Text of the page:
2 Lest We Forget • Remembrance Day 2016 Peterborough Examiner, Thursday November 10, 2016
A prisoner of war at 11 years old
Irena Wallace remembers her childhood during the Second World War
By Elizabeth Bower-Gordon
When thinking back to
what she calls the “ungodly”
part of her life
during the Second World
War, with memories of prisoner camps,
near starvation and being shipped
across three continents, Irena Wallace
can pinpoint the moment that her
relatively happy childhood suddenly
changed to darkness.
It was 6 a.m. on Feb. 10, 1940 and
there was loud knocking at her door.
Irena, who had just celebrated her
11th birthday in her native Poland, recalls
her father opening the door to a
pair of Russian soldiers wielding large
guns and telling the family they were
under arrest and were being taken as
prisoners to Siberia.
What followed were several years of
misery, loneliness, hunger and fear for
the young girl who would survive being
taken to Siberia, Uzbekistan, Iran,
South Africa and England before finally
making a home in Canada after the
war was over.
Irena, who is now 87 and lives with
her husband Mitchell in Peterborough’s
west end, says she is thankful for those
who lost their lives bringing that war
to an end, but on Remembrance Day,
it can still be very difficult to think back
The mother-of-four, who came to
this country not knowing any English
and filled with hope that this was a
Irena and Mitchell Wallace in their west-end Peterborough home.
country of peace, says that on each
Nov. 11, she chooses not to reflect on
the war but instead focuses on how
Canada finally gave her the freedom to
get a good education, a steady job and
a stable home-life.
“I am just very happy to be here in
Canada,” she says from her home on
Afton Drive. “Canada gave me that
Photo by Elizabeth Bower-Gordon
freedom to do what I wanted to do
with my life.”
Irena (nee Krzyskow) says she had
a happy life in Poland where she lived
with her parents, who were both
teachers, and her three siblings.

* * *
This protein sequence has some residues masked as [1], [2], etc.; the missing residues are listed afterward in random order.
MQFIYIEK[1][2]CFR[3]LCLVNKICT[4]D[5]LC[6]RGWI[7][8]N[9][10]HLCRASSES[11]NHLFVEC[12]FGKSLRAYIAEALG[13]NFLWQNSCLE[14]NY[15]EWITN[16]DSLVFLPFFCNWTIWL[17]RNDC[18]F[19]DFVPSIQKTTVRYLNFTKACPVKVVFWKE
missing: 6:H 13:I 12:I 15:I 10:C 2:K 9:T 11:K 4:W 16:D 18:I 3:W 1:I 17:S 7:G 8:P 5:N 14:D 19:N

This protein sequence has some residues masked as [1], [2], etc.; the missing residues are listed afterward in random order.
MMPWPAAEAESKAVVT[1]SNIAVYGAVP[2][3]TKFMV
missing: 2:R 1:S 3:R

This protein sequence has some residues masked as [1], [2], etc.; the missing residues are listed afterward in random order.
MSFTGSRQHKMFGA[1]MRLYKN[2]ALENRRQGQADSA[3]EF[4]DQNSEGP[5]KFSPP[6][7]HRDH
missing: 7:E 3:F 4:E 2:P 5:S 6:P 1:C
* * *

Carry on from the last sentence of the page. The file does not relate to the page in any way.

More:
Although her mother died from typhus
when Irena was eight, she says
the family was able to find some happiness
again when her father remarried
and her new step-mother took
good care of the house, property and
In 1939, rumours abounded that the
Russians and Germans were going to
Flyers were dropped from planes
across the country, telling people that
an invasion may be coming and later
that year, she recalls starting to see
Nazi Germany fliers, showing caricatures
of Jews and blaming them for the
suffering of Polish people.
“They were ugly mockeries of Jews,
and knowing them as part of our community
and hard working people, this
was unjustified slander that we had to
ignore,” she wrote in an unpublished
autobiography of her life. “These were
our countrymen – fellow Poles!”
When the Russians invaded and soldiers
knocked at her door, Irena says it
was a great shock.
“It felt like the end of the world,” she
The family was given a few hours
to pack what they could, including
bedding, cutlery and clothing, while
her father secretly started a fire in his
bedroom fireplace to burn documents
revealing he had been a soldier in the
First World War and had fought against
the Russian army.
Confused and frightened, she says
they were taken by a horse-drawn
sleigh to the train station and forced
into cattle cars.
There was a small ladder for the children
to climb up.
One small heater in the centre was
the only source of heat and she recalls
there being 60 people in the cart, all
sleeping on bunks. They were given
true north strong and free.
This Remembrance Day, we hold the courageous men and
women who serve this country in our hearts and offer our deepest
gratitude. Thank you to those who have defended our freedoms.
And thank you to the families who have trusted us to serve them.
†Registered Trademark of CARP, used under license. Dignity Memorial is a division of Service Corporation International (Canada) ULC.
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